Holy Martyr Grand Princess Elizabeth Convent

Address: Minsk, Vygotskogo street, 6
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This extraordinary ensemble on the outskirts of Minsk including four churches, a shop, crafts facilities and other buildings was founded in 1999 as a centre for over 70 Orthodox nuns, novices and lay labourers who’ve all given their lives to providing spiritual and social help to the sick and suffering. Also involved in a tireless amount of outreach work as well as running a farmstead for recovering alcoholics and other people down on their luck, the women oversee an enormous amount of activity at the convent.

The complex is open to the public with tours available in English, taking in several of the things taking place inside the buildings including a number of workshops making stained glass, icons and other works of art that as well as help decorate the convent and its four churches also give young people new skills and, through the sale of many of the things they make, a valuable source of income. 

The icon workshops are particularly fascinating and include not only new works of art but a small department who renovate damaged icons from Belarus and beyond. The churches can also be visited, perhaps the most interesting being the Church of St. Nicolas the Wonder Worker, where the women of the convent read from the Psalter around the clock in hour-long shifts in order to save the world.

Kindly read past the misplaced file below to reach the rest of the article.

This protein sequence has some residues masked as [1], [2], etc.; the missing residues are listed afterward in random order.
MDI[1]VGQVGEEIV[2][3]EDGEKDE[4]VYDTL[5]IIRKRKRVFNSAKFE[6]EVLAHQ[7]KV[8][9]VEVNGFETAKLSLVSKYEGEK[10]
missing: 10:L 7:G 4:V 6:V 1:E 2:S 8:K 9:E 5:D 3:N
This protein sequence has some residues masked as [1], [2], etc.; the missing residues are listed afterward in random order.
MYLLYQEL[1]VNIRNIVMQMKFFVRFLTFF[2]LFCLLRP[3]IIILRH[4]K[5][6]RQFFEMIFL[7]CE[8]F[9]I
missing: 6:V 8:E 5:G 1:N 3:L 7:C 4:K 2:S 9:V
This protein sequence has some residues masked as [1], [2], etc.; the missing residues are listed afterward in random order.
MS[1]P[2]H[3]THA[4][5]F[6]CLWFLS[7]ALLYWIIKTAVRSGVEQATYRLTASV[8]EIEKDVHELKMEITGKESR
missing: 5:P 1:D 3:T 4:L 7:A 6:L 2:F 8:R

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Church of All Saints

Such temples are built once in a thousand years. Therefore, the construction of templates based on stereotypes was inadmissible for the creators of the complex.

Church of Saints Simon and Helena (Red Church)

Church of St. Simeon and St. Helen or Red Church - an architectural monument of Gothic with elements of Art Nouveau. Built in 1905-10 years on Independence Square in the modern means of a landowner Edward Voinilovich in memory of his dead children too early. Architects were B. Marconi, G. Poyazdersky.

Catholic Church of St. Andrew

There are suggestions that the church was consecrated in the name of St. Andrew Bobola, but representatives of the Roman Catholic Church of Belarus believe that the church bears the name of the apostle Andrew.

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